STEP TWO: Stopping the Bad Habits

As with nearly every aspect of our lives (diet style, marriage, finances, exercise, etc.), success comes not only from doing positive, successful, proven vital behaviors, but also from stopping known negative, destructive behaviors.  When it comes to the food you put in your body, this input and its corresponding impact on our health cannot be overemphasized – it’s critical!

So, one of our first concepts is “out of sight, out of mind.”  This means potato chips, soda pop, candy, breads, or whatever it is that you will eat if it’s in the house, and therefore shouldn’t be in the house…get rid of it – NOW!  Just go through your cupboards and refrigerators, and toss all disease foods.  These include the following (or if it has any of the following as an ingredient):

  • Artificial sweeteners:  Aspartame (i.e. Nutrasweet and Equal) and Sucrolose (i.e. Splenda)
  • Hydrogenated oils (also known as trans-fats) and partially hydrogenated oils
  • Potato chips, tortilla chips, pork rinds (do people really eat fried pork rinds?)
  • Fried foods (this includes chips)
  • Milk and milk products (unless it’s raw milk; also, organic butter and heavy cream don’t have the milk proteins in them and are therefore relatively healthy)
  • Roasted, salted nuts – switch to eating raw nuts – they’re incredibly nutritious and energy providing (and non-gas producing; your spouse will be happy!)
  • Soda pop (this includes ALL soda pop, diet or regular)
  • Fake “juices” (you know, the kind that say “10% real juice” – do you wonder what’s the other 90%?)
  • Wheat flour foods (breads, pasta, cakes, cookies, crackers, etc.) – this is a stumbling block for many people, but it will prevent you from developing diabetes and being overweight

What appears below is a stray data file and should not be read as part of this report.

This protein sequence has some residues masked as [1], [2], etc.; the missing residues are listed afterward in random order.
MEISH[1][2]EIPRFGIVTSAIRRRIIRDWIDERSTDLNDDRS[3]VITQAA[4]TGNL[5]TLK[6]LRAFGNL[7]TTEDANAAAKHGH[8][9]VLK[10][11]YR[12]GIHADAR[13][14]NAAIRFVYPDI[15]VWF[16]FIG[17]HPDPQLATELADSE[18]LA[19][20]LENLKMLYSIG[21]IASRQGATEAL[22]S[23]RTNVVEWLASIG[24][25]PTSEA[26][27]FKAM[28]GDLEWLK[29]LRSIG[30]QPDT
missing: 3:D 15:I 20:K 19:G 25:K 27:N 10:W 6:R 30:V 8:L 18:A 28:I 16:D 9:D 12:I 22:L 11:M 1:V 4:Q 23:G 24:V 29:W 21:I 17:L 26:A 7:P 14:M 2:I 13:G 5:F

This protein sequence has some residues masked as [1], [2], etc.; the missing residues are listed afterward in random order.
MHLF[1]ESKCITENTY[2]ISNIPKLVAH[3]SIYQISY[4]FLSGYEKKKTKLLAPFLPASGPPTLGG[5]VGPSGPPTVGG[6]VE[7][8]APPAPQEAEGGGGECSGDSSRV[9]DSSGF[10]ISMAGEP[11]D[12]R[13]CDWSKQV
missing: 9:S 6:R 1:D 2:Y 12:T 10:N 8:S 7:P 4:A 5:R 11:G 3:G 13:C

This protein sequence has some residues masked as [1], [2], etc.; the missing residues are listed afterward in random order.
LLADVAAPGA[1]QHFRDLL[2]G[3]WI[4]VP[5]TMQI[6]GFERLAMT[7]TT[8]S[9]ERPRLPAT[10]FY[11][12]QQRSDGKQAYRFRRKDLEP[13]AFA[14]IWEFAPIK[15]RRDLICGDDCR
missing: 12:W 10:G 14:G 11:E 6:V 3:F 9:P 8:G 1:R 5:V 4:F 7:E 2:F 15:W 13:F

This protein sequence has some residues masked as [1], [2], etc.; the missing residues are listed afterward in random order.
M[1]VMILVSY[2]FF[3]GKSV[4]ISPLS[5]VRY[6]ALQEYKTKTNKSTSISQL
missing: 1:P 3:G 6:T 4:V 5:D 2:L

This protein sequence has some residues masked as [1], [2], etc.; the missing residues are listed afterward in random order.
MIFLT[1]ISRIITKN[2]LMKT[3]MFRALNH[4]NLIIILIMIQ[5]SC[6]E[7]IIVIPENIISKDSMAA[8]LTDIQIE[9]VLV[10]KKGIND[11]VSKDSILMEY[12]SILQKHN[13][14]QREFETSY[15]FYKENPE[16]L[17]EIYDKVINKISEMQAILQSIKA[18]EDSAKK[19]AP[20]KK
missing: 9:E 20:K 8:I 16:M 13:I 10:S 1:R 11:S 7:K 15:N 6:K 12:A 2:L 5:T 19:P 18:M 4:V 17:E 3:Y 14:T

• Cured meats (bacon, sausages, and lunch meats; anything with nitrates, nitrites)
  • MSG (monosodium glutamate; now disguised as hydrolyzed yeast extract, etc.)
  • High fructose corn syrup (in many foods:  ketchup, soda pop , sport/energy drinks)
  • Low fat, non-fat or “lite” foods
  • Non-dairy “creamers”
  • Candy
  • Chewing gum (especially sugarless – artificial sweeteners are toxic and cancerous)

People love to hear good things about their bad habits – never is this truer than when it comes to the “crap” people put in their bodies.  You’ll hear opinions, even by respected, well intentioned doctors, such as “everything in moderation.”  Well, if that’s true, then, is it okay to have a “little” crack cocaine?  Or is it okay to cheat on your spouse “a little?”  Is it okay to dump a little toxic waste into our rivers and oceans?  The truth is, that much of the toxic poisoning that we are self-dosing ourselves with through our food supply is being done over years in small doses.  The fact that it’s a slow poisoning and in small doses (in living systems, called bioaccumulation), doesn’t negate the fact that it’s still poison and that it will ultimately have adverse effects on our health.  Just look at the cancer rates – they keep increasing (despite the false celebration of the development of earlier diagnostic detection technology yielding improved survival statistics).  This same principle applies to the over-consumption of cereals and processed grains in our culture, which is causing a horrendous obesity epidemic and its attendant pervasive heart disease and diabetes, which our society as a whole is in complete denial of its causes; however, that denial doesn’t make it any less true or serious.

It’s time for all of us to be convicted on these facts.  Let’s move forward (now that we know the truth, it’s our moral duty to move forward), and let’s move back – to our genetic roots of eating whole, fresh, nutritious foods.  It will impact every aspect of our lives and health.